Hunger reduction advocates see results in Central Florida



e-Review Florida United Methodist News Service
      
 

Hunger reduction advocates see results in Central Florida

By Derek Maul | Dec. 16, 2009 {1112}

Some positive results are giving Florida United Methodists reason to be optimistic about their efforts to reduce childhood hunger. They also show there’s still much more to do.

Children get ready to eat lunch at United Methodist Summer Food Service Program site. File photo by Derek Maul. Photo #09-1280. Originally accompanied e-Review Florida UMNS #1062, 8/6/09.

Statistics published by the Tallahassee-based nonprofit Florida Impact show an estimated 4,500 more children in Orange County participated in the federal Summer Food Service Program this year — an increase of 66 percent and an estimated 315,000 more meals served than in 2008. The Central Florida area also received more than $764,000 in additional funding for the program — a 68 percent increase.

These gains, Florida Impact leaders say, resulted from an increase in the number of food program sites available and an aggressive marketing campaign by organizations involved with the Florida Partnership to End Childhood Hunger. Central Florida served as a pilot project to encourage participation in the food program, which was established by Congress in 1968 to eliminate hunger in children ages 18 and younger when schools are closed for the summer.

The Florida Conference is a partner in those efforts. The conference works collaboratively with other organizations as part of the Partnership to End Childhood Hunger, which is administered by Florida Impact. And at the 2007 Florida Annual Conference Event, members voted on and approved a conference-wide social witness initiative to address a variety of children’s issues, including a mandate to stimulate ministries that specifically target child hunger in Florida.

The Florida Department of Education administers the food program in Florida. Florida Impact is a sponsor, handling administrative and financial responsibilities and working with vendors that provide the meals. Schools, parks, churches and other nonprofit organizations serve as feeding sites, often in tandem with education, literacy, recreation and other enrichment activities.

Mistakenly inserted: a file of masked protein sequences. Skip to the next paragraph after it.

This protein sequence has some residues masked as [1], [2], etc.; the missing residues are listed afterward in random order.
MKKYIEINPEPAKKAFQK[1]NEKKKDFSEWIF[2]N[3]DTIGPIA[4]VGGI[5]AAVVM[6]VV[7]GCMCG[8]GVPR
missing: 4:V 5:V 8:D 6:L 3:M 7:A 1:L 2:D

More needed to ‘get job done’

The recent gains reveal a startling gap, however, according to Lynette Fields, the conference’s appointee to the Core Advisory Group for the Partnership To End Childhood Hunger and executive director of Servant Ministry at Orlando’s St. Luke’s United Methodist Church.

“We still have 96,000 kids in Orange County who qualify,” she said, “and the number (68 percent increase) still represents less than 7,000 children. We simply don’t know how many are hungry.”

Like Fields, Melinda Trotti recognizes the critical dimensions of the need. “It’s all about connecting the dots — joining the pieces,” she said. “(It’s) identifying local churches in feeding-site areas and partnering with congregations that have resources to help.”

As director of the conference’s justice and outreach ministries, Trotti is responsible for helping coordinate the local church and conference response to children’s issues.

“I empower and educate local churches as to how they can be more effective in ending hunger,” she said. “Hunger has been my passion.”

Trotti believes it is in United Methodist DNA to get the job done. “I’m very optimistic,” she said. “At the moment we have a ‘canned peas’ mentality, meaning we do small acts in response to needs. But we can be more strategic in our actions. This is our chance.”

“We started our involvement two years ago,” Fields said. “United Methodist churches are strategically located — we’re everywhere; we have the sites and the volunteers. This has ‘United Methodist’ written all over it. We live out partnership. That’s part of who we are.”

The challenge, both Trotti and Fields say, is to activate more United Methodist congregations to achieve the not unreasonable goal of ending childhood hunger in 10 years.

“I told the annual conference, ‘Ten years down the road. Won’t it be wonderful; we didn’t stand by,’ ” Fields said.

Churches interested in participating in the meal program may contact Trotti at mtrotti@flumc.org or 800-282-8011, extension 504, or Florida Impact Child Nutrition Coordinator Ebony Faith Yarbrough at ebonyfaith@flimpact.org or 850-309-1488.

More information about Florida Impact is available at http://www.flimpact.org. A “Child Food Insecurity in the United States” report is available at http://www.feedingamerica.org.

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News media contact: Tita Parham, 800-282-8011, tparham@flumc.org, Orlando

*Parham is managing editor of e-Review Florida United Methodist News Service.
**Maul is an author and freelance writer based in Valrico, Fla.




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